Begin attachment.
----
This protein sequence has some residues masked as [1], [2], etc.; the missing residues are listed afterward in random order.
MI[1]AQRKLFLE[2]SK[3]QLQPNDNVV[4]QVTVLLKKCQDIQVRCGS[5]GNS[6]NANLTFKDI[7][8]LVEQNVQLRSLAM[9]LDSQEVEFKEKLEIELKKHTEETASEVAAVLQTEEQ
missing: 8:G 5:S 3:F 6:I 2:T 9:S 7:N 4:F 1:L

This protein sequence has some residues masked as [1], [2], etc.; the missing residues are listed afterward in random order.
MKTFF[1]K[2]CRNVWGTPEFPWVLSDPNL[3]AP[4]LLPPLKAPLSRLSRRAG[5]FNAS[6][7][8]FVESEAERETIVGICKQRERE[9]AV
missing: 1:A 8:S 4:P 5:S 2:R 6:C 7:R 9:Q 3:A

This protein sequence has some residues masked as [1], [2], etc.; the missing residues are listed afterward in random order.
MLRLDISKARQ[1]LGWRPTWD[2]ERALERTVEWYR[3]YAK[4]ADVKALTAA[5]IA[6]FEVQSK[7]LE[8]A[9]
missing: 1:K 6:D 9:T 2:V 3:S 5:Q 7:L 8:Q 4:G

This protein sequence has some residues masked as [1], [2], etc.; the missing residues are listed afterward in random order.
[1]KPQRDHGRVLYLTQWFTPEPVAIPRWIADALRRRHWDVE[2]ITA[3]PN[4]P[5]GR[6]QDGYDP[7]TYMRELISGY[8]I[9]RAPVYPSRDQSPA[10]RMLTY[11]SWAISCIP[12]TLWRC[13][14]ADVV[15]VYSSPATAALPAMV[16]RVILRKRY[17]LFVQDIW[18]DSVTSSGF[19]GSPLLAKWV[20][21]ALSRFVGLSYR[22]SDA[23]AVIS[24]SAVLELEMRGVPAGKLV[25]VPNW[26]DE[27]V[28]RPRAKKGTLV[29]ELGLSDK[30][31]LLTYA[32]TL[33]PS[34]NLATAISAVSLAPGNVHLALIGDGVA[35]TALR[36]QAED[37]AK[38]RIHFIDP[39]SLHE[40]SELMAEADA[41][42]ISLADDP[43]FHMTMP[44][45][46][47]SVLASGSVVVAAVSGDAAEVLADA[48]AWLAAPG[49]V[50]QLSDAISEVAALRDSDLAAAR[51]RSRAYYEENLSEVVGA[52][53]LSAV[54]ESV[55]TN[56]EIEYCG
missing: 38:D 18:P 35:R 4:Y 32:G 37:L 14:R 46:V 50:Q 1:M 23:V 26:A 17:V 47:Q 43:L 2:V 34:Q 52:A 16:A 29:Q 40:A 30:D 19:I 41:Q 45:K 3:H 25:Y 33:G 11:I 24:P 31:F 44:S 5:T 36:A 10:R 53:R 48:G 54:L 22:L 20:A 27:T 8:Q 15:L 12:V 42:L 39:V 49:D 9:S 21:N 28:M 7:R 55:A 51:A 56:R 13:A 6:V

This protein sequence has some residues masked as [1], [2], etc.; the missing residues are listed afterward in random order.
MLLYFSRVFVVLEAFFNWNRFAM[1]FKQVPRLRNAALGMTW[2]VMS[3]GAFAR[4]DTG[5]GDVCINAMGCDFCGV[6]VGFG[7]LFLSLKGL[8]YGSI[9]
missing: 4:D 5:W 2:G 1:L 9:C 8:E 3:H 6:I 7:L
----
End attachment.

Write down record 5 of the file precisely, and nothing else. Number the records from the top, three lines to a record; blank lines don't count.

This protein sequence has some residues masked as [1], [2], etc.; the missing residues are listed afterward in random order.
MLLYFSRVFVVLEAFFNWNRFAM[1]FKQVPRLRNAALGMTW[2]VMS[3]GAFAR[4]DTG[5]GDVCINAMGCDFCGV[6]VGFG[7]LFLSLKGL[8]YGSI[9]
missing: 4:D 5:W 2:G 1:L 9:C 8:E 3:H 6:I 7:L